Ah, spring. Hibernation ends, the world emerges, and life is in full bloom. Even the golden promise of summer is rearing its head around the corner, and perhaps with it, that itsy-bitsy, teeny, weeny swimsuit you hung up last fall.
Now may be the time that most people are on the hunt for “fast tips and tricks to a bikini-ready bod,” but what if you already let that gym membership lapse?
That’s okay, says fitness expert Sean Miller, otherwise known as the “Travel Trainer on 30A.” Miller’s holistic approach to performance coaching began with both a collegiate and professional soccer career that eventually had his players and friends asking him for advice on staying in shape. What’s evolved since is a mobile personal training business that combines healthy movement with nutrition, mindset, and support. He encourages his clients to ask themselves, “How can I become the most versatile, resilient person that I can be?”
Of course, reaching a goal like that certainly doesn’t happen overnight. But you’ve got to start with the basics.
Here are 5 simple exercises just about anyone can do. The best part? No equipment needed.
Though it sounds fairly easy, squats are often done incorrectly with speed and poor technique. Sean’s advice? Don’t overthink it. Slow it down and use proper form. The simplest way to do it right is a box squat. Act as if you’re sitting in a chair or on top of a box. Activate your glutes and hamstrings and remember to engage your core.
Open your adductors (a.k.a. your inner thighs) by stepping to your side, right and left, and bending the knee you’re stepping with. Keep the toes forward and your opposite leg straight. You can also try pushing your hands forward as you sidestep to open up your back as well.
With daily lives overrun by sitting, texting, and computer-ing, here’s the Travel Trainer’s fix. Begin by placing your hands behind your head and pulling laterally on the fingers to stretch the posterior neck and back muscles. From here, extend the arms and circle them forward and backward. Bring them to a 90-degree angle to activate the rotator cuff muscles, then move one hand down by your pocket and the other towards the sky. Then alternate. Next, crisscross the arms with your hands facing each other, facing the sky, and facing the ground. Finish by bringing the arms down by your side and then as if you’re throwing something over your head to get a full reach. Repeat as needed.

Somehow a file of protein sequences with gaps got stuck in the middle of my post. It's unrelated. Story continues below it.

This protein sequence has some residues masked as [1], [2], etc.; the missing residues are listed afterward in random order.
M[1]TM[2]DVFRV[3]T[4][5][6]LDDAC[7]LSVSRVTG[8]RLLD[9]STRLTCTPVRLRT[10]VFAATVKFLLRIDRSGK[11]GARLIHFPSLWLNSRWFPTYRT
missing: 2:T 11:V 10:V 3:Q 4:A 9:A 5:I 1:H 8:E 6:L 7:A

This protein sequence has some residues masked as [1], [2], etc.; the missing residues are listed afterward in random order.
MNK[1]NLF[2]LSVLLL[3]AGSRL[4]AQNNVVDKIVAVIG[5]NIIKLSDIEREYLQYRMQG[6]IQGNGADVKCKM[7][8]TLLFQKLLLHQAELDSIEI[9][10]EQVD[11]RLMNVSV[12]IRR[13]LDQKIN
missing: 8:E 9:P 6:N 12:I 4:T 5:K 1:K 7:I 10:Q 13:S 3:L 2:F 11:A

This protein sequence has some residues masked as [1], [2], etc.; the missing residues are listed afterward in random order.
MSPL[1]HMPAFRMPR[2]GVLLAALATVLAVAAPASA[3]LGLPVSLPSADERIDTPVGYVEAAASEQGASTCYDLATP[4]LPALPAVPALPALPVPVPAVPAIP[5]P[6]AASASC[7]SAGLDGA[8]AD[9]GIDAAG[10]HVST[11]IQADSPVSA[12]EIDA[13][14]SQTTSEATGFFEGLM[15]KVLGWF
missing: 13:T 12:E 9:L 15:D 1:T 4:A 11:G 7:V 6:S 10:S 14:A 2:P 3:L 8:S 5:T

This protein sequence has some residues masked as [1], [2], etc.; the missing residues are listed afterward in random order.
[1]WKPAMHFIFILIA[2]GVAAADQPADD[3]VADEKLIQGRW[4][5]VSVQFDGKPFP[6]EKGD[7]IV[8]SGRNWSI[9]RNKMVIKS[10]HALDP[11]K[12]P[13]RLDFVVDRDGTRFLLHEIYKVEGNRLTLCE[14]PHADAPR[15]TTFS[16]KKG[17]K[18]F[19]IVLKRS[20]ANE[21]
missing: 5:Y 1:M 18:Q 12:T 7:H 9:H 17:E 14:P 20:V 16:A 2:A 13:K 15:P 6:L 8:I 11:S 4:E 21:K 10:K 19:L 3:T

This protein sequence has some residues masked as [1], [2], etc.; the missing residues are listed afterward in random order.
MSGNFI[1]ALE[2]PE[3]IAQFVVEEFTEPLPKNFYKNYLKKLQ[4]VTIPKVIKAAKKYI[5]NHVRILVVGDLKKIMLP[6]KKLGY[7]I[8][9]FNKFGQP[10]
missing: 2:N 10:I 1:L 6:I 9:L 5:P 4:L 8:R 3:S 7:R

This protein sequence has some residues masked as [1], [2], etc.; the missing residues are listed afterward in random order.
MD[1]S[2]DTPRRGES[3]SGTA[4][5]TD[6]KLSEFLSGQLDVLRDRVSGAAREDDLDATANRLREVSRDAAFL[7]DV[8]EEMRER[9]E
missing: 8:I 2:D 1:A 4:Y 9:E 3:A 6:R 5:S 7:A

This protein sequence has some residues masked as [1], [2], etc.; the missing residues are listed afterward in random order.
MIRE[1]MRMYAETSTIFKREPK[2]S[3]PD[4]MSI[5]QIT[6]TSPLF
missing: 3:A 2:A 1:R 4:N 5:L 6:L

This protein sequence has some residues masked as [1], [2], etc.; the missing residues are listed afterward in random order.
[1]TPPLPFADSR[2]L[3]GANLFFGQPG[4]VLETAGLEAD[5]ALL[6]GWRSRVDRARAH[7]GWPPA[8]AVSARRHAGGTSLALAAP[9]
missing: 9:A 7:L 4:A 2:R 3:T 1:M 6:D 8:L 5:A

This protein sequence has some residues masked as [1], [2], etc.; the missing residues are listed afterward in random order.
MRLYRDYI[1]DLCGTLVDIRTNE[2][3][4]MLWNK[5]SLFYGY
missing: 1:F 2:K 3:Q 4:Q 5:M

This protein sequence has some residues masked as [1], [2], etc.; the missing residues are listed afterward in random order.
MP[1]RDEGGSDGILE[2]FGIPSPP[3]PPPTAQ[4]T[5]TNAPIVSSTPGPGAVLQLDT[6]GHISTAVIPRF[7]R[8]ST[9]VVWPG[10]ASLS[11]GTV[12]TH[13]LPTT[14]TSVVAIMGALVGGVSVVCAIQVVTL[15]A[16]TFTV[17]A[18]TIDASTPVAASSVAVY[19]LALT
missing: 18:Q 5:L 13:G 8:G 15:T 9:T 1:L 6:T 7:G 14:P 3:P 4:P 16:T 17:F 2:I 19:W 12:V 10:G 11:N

Yes, the push-up. The dreaded push-up. Maintaining wide hands and wide feet will reduce strain to your lower back. Be sure to open your chest as a lot of us have what Sean calls “tech neck,” where our anterior shoulders and chest can become rounded, leading to poor posture.
Engage it all! Core, elbows and toes especially. Keep your elbows at 90 degrees with your palms down on the floor and feet about hip-width apart.
• Look to cover all planes of the body for functional movement that will generate more mobility, flexibility, and improved range of motion.
• Change your tempo for additional benefits.
• There are many variations to all these exercises. The important thing is to keep it simple and have fun with it.
• Breathe! As Sean says, it’s the foundation to everything. Breathe through the exercise or stretch, and for an added bonus, count out loud. (It lets you know you’re breathing.)
• The most important thing, he says? Just show up.